A vaccine for parasitic intestinal worms has been shown to be safe in Brazilian clinical trials, according to its US developer. Hookworm parasites infect more than 600 million people worldwide, attaching themselves to the intestines to feed on blood. Infection can lead to iron deficiency and capillary damage, and may retard children’s growth and mental development. >> Read the Full Article
  • Liquid detergent pods pose risks to children

    Liquid laundry and dishwasher detergent pods are an emerging source of chemical exposure in children. When squeezed or bitten into, these pods can burst and send detergent into the mouth, nose, and eyes. A new report published in the current issue of the Journal of the American Association for Pediatric Ophthalmology and Strabismus (AAPOS) cautions that these products should be kept away from children because the bursting detergent pods can cause significant corneal injury. Detergent pods may offer a simpler way to do laundry, but they represent a source of potential danger when in the hands of a young child. Available in the European market for over a decade and first introduced to the American market in 2010, liquid detergent pods are brightly colored, which makes them attractive to young children who mistake them for toys. >> Read the Full Article
  • How Yogurt Protects Us From Environmental Poisoning

    Yogurt containing probiotic bacteria successfully protected children and pregnant women against poisoning from heavy metal exposure, according to a new study. Working with funding from the Bill and Melinda Gates Foundation, Canadian and Tanzanian researchers created and distributed a special yogurt containing Lactobacillus rhamnosus bacteria and observed the outcomes against a control group. >> Read the Full Article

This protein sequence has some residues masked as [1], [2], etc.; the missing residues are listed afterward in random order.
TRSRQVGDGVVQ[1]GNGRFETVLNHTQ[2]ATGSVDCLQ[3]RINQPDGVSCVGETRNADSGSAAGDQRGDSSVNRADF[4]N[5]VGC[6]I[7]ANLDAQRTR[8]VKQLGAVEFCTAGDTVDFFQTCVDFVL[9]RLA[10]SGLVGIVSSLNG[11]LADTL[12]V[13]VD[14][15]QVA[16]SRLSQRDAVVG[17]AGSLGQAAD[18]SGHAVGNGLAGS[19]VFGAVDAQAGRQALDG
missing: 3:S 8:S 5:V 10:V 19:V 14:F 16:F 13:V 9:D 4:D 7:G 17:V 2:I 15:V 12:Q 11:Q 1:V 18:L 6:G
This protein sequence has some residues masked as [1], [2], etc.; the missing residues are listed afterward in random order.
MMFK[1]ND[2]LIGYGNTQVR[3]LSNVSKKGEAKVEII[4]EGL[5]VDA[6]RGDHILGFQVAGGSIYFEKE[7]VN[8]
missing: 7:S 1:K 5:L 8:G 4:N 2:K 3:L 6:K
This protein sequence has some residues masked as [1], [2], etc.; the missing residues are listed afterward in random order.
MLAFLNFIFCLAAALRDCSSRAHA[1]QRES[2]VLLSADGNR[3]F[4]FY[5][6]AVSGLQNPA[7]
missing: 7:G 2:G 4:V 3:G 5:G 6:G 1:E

• What's best for creating drought resistant plants? Traditional breeding or GM?

    Reports show that traditional breeding techniques are years ahead of GM technologies in developing crops to withstand drought and poor soils, writes Lawrence Woodward. Yet GM advocates are sticking rigidly to their script even as the evidence mounds against them. Since its launch in 2010, the Improved Maize for African Soils Project (IMAS) has developed 21 conventionally bred varieties which have increased yield by up to 1 tonne per hectare. >> Read the Full Article
  • It's important to ventilate if you are cooking with gas!

    Cooking with gas is preferred by many cooks to alternatives. The popularity of "professional" stoves and cooktops with high-output burners makes cooking more fun perhaps, but those high-output burners also put out more contaminants. It is important to recognize this and to properly ventilate the cooking area with a hood that vents to the outside, or even a fan through the kitchen wall, or even a window. A new study by Oregon State University recommends that parents with children at home should use ventilation when cooking with a gas stove, after a new study showed an association between gas kitchen stove ventilation and asthma, asthma symptoms and chronic bronchitis. "In homes where a gas stove was used without venting, the prevalence of asthma and wheezing is higher than in homes where a gas stove was used with ventilation," said Ellen Smit, an associate professor in the College of Public Health and Human Sciences at OSU and one of the study’s authors. “Parents of all children should use ventilation while using a gas stove." >> Read the Full Article